The Daily Press is the city of Timmins broadsheet newspaper.
Mayors from the member communities of the Federation of Northern Ontario Municipalities (FONOM) met with representatives of communities in Northern Quebec, as well as the forestry industry and First Nations in Timmins on Tuesday afternoon.
The diverse group came together to discuss ways to counter the messaging of environmentalist groups about forest industry practices. Much of the discussion revolved around one group in particular: Greenpeace, which the Ontario mayors have already gone so far as to accuse of “eco-terrorism.”
“We decided as communities, industry stakeholders, and First Nations to talk about what the current issues are that affect us in Northern Ontario where we are under attack by environmental groups,” said FONOM president Al Spacek. “We feel strongly that it is a campaign of misinformation about how we conduct forestry in Northern Ontario. We know we adhere to the highest Canadian and provincial standards.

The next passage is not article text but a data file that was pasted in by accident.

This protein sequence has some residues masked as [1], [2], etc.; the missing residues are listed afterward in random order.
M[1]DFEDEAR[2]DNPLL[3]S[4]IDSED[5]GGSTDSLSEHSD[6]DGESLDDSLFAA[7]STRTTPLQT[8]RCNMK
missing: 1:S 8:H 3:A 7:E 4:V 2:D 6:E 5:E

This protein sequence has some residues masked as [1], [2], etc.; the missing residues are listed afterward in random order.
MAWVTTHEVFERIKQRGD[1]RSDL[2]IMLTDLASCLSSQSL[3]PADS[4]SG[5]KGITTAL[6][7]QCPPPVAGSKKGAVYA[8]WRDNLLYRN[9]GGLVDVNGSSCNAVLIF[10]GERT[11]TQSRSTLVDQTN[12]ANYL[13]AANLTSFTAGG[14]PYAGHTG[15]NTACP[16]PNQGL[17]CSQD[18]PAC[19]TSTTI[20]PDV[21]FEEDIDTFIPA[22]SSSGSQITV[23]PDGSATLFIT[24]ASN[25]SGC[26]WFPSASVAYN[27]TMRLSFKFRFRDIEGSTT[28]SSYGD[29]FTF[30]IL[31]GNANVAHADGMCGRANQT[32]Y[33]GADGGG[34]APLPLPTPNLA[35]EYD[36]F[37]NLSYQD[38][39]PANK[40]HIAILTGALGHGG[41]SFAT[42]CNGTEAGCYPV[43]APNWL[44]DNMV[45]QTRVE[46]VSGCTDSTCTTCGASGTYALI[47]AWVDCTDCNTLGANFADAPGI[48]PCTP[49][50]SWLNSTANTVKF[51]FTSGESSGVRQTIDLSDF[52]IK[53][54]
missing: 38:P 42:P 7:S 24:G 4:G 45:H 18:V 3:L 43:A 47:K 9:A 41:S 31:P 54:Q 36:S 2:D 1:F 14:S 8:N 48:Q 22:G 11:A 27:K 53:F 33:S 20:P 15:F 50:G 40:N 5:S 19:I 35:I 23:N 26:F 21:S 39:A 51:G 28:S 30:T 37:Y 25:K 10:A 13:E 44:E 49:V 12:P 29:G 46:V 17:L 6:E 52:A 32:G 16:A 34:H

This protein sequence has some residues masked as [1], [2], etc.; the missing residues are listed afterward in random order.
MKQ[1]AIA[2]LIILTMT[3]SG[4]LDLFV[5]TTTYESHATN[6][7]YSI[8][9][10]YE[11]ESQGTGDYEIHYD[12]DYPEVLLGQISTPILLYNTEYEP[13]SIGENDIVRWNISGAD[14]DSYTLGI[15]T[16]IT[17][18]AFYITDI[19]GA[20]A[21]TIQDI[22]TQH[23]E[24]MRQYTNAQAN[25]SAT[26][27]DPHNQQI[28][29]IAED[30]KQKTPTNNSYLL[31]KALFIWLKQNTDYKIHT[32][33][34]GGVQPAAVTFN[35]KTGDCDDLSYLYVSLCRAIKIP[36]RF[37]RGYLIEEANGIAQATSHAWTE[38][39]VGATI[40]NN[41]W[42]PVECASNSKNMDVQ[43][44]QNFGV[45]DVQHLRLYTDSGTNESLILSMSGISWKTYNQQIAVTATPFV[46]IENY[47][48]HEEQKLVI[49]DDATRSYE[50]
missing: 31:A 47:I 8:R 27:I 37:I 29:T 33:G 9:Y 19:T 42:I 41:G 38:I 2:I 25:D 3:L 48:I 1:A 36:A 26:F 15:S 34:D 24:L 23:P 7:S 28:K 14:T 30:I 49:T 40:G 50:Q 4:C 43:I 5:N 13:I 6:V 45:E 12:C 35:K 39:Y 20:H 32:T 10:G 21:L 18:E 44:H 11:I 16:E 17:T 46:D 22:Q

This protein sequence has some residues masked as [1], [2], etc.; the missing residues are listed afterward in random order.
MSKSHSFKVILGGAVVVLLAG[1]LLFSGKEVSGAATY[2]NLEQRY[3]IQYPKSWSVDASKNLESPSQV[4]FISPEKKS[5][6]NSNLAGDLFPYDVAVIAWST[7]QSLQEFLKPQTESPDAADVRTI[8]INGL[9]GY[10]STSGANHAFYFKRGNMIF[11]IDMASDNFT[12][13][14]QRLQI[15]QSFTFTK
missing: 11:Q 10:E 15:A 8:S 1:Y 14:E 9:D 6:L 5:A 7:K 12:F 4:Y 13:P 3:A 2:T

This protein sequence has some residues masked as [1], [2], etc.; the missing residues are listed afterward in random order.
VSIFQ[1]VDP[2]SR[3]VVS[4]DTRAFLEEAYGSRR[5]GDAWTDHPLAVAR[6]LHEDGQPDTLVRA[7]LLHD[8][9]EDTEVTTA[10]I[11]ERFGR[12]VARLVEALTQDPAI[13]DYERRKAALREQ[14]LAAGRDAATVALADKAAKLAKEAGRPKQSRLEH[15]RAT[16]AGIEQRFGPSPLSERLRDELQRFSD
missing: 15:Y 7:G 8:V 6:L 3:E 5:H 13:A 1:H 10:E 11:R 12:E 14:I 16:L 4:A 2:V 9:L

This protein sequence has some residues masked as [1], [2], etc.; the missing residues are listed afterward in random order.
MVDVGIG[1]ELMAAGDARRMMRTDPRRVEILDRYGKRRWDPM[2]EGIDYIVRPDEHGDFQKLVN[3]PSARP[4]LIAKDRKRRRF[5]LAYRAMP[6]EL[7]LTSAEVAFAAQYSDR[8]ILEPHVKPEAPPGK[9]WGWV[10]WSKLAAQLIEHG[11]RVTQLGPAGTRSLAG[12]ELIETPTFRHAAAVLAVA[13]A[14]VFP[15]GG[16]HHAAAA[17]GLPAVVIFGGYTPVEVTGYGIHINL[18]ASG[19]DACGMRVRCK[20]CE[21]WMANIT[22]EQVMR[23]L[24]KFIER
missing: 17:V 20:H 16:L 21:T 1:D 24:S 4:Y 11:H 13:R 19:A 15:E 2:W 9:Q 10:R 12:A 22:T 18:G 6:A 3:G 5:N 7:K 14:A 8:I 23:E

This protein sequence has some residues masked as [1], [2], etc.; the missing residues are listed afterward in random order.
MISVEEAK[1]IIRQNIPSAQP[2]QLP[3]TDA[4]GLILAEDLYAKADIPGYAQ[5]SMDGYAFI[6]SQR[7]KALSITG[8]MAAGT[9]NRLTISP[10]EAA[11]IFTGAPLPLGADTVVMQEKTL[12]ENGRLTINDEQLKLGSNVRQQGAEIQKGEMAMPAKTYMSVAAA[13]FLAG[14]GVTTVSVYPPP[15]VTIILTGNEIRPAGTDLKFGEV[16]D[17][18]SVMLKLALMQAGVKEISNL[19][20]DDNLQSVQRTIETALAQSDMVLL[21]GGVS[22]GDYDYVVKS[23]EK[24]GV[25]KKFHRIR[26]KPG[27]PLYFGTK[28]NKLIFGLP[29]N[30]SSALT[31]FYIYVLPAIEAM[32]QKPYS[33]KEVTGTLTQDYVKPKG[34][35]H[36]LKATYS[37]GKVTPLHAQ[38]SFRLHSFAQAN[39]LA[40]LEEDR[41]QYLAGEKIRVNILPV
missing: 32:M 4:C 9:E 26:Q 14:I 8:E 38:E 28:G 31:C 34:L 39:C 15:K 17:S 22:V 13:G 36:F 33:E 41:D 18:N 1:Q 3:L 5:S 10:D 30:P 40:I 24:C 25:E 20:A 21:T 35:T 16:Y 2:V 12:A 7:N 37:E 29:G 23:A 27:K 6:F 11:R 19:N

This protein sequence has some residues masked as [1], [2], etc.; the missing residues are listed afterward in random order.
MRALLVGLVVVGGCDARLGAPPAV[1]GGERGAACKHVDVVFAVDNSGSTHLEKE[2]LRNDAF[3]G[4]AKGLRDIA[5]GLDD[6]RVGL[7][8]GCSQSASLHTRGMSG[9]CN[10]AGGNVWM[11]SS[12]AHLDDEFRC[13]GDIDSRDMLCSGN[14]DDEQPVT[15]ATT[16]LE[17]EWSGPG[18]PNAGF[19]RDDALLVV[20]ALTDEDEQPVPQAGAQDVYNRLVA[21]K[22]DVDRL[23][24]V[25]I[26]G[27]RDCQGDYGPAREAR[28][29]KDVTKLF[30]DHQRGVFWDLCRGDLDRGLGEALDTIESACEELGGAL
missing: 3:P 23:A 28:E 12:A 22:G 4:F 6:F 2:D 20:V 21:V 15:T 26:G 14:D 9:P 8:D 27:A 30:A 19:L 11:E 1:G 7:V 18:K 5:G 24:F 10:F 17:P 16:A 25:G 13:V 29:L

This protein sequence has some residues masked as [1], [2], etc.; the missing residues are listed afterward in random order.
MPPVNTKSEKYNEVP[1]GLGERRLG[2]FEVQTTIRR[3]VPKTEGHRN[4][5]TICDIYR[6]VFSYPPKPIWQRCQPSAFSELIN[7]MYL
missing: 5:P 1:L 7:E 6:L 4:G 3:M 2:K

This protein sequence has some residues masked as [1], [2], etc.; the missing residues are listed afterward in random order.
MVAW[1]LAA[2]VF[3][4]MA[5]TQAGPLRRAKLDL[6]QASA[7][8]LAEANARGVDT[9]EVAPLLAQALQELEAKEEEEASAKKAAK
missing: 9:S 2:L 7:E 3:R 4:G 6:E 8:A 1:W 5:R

“We want to develop a strategy to get that message out, so we can defend our culture and the lifestyle we’ve been practising up here for generations very sustainably.”
Spacek said the plan initially was to meet with a Greenpeace representative, and although he said efforts were made more than a month ago to arrange it, that plan fell through. But the meeting Tuesday went ahead without the environmentalists.
To push back against the messaging brought out by Greenpeace in the media and through political lobbying, the participants at the meeting have decided to be more “structured” when delivering their own message to the public.
Timmins Mayor Steve Black said getting mayors from communities in Quebec, First Nations leaders and the forestry industry itself on board with those efforts is a significant development.
For the rest of this article, click here: http://www.timminspress.com/2015/08/11/ontario-and-quebec-communities-banding-together-to-counter-greenpeaces-messaging